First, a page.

The remarkable stock market rally of 2017 – in which the Standard & Poor’s 500-stock index shot up 22 percent and the Dow Jones industrial average 25 percent – has boosted the nation’s retirement accounts to record heights, making the painful 2008-2009 stock market crash feel like ancient history. And that fervor has not faded with the new year.
That feeling of optimism could spread as more Americans receive their year-end retirement account statements in the mail and online this month, providing concrete evidence of newfound paper wealth.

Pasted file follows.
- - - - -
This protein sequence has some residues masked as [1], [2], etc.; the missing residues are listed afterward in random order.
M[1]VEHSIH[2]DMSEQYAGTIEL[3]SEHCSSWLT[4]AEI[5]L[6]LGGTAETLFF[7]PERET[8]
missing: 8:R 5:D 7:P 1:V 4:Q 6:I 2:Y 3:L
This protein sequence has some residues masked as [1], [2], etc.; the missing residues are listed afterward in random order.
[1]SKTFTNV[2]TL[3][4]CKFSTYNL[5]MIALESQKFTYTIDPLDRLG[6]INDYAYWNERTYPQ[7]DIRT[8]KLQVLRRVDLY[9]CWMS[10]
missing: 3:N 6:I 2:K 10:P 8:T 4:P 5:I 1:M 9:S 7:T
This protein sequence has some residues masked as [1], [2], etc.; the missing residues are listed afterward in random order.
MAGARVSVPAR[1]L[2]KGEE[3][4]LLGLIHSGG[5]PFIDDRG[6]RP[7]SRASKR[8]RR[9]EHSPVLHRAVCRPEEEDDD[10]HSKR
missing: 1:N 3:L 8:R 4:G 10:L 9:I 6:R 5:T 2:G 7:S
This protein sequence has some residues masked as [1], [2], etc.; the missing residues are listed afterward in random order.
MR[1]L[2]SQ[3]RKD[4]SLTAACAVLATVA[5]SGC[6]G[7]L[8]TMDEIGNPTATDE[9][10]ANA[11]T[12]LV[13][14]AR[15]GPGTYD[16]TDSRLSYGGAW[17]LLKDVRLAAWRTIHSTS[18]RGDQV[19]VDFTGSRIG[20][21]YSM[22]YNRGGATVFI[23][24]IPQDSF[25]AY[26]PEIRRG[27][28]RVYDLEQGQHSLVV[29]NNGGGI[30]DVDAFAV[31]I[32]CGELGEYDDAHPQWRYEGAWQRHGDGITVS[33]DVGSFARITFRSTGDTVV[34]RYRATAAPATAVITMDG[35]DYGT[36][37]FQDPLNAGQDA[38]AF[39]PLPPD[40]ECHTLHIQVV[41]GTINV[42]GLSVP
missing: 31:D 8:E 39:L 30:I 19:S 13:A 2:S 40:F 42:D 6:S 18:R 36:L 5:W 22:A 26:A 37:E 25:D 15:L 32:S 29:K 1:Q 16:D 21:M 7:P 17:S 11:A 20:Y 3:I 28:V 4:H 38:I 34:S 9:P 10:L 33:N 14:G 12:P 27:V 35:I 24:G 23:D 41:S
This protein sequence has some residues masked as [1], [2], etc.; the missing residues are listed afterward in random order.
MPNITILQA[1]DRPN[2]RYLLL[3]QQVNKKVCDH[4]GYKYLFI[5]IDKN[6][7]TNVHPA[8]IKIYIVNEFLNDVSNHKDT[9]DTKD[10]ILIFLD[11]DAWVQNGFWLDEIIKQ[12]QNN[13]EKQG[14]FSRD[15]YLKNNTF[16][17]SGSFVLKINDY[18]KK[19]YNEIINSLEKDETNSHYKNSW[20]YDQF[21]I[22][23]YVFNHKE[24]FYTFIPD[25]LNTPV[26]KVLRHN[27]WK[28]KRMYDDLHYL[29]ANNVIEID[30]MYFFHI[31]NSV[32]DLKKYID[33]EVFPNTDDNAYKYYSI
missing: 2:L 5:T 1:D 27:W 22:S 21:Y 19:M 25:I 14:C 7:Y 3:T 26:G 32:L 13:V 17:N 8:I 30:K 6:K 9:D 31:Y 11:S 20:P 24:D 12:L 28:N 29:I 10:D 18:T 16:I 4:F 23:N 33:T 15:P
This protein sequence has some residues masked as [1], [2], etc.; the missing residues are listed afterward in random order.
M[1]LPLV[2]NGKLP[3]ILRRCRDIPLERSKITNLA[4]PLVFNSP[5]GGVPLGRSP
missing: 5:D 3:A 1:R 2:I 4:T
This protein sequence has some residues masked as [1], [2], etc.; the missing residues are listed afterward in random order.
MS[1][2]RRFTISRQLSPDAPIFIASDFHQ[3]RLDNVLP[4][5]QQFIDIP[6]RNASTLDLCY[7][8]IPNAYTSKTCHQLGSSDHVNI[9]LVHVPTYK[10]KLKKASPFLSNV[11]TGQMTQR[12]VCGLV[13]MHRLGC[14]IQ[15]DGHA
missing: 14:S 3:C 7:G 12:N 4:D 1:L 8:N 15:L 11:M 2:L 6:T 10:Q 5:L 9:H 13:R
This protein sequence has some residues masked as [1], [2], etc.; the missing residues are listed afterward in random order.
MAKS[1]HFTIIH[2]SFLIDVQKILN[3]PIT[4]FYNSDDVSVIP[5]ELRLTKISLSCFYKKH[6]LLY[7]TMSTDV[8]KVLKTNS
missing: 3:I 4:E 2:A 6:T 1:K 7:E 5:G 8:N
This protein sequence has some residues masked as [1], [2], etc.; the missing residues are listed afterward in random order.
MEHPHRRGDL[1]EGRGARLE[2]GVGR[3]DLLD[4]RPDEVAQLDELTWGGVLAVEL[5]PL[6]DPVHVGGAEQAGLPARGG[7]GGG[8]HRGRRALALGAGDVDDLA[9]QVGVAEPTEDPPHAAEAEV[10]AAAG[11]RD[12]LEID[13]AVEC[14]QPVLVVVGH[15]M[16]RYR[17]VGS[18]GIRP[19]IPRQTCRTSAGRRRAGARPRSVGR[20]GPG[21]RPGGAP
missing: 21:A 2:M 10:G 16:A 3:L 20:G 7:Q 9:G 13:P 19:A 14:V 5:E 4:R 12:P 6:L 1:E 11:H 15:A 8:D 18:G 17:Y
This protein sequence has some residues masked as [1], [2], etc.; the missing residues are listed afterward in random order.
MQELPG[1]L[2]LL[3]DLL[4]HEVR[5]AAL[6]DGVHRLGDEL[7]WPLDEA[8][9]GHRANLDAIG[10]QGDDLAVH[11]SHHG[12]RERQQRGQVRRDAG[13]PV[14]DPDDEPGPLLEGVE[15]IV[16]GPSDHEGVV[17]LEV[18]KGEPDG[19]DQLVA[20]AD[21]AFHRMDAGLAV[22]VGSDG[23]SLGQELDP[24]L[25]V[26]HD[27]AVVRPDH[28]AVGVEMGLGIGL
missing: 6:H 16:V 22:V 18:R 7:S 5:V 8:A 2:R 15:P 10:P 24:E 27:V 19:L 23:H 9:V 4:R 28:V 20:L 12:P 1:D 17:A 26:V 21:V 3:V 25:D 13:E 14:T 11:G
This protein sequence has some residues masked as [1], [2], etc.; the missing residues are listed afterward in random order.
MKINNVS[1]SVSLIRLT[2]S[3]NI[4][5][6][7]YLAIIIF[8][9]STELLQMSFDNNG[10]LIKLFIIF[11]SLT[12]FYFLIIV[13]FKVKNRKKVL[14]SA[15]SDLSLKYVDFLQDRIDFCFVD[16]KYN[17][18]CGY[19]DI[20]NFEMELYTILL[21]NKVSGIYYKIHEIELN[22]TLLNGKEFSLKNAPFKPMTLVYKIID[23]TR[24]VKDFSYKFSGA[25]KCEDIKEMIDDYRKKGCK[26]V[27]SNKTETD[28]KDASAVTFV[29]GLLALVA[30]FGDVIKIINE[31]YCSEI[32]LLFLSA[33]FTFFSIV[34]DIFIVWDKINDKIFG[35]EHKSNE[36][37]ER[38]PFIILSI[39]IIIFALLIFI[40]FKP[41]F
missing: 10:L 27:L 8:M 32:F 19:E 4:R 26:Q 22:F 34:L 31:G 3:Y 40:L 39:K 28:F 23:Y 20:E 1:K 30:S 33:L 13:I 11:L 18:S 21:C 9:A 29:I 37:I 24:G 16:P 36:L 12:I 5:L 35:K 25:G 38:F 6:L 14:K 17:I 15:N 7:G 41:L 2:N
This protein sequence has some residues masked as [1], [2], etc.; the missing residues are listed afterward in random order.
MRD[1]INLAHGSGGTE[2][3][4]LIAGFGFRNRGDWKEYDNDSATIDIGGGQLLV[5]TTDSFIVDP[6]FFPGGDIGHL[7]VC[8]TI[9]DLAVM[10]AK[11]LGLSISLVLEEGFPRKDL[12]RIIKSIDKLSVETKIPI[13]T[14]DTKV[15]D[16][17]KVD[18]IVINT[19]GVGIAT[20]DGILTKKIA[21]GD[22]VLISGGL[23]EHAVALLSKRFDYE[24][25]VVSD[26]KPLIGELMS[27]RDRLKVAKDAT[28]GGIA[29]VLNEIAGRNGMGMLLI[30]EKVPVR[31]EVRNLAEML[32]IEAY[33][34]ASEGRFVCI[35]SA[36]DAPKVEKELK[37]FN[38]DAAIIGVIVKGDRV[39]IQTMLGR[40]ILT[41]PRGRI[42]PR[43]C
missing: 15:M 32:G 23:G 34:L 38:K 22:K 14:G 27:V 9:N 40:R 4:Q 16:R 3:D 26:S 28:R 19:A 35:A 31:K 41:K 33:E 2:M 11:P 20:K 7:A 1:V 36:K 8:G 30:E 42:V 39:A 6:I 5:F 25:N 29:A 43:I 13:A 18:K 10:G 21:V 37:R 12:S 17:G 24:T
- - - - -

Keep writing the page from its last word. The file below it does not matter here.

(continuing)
And some are so confident that they are taking money out – despite it being taxed and potentially hit by an early-withdrawal penalty – assuming it will be replaced as markets continue to surge upward.
“I’ve seen more money requests for extraneous items in the last six weeks than I have in the last five years,” said Jamie Cox of Richmond-based Harris Financial Group, which manages $500 million in savings for about 800 middle-class families.
“There’s a lot of people that are feeling comfortable spending their retirement money right now,” Cox said.
Cox said he is seeing more people take larger withdrawals, $20,000 to $40,000, to fund dream vacations or home improvement.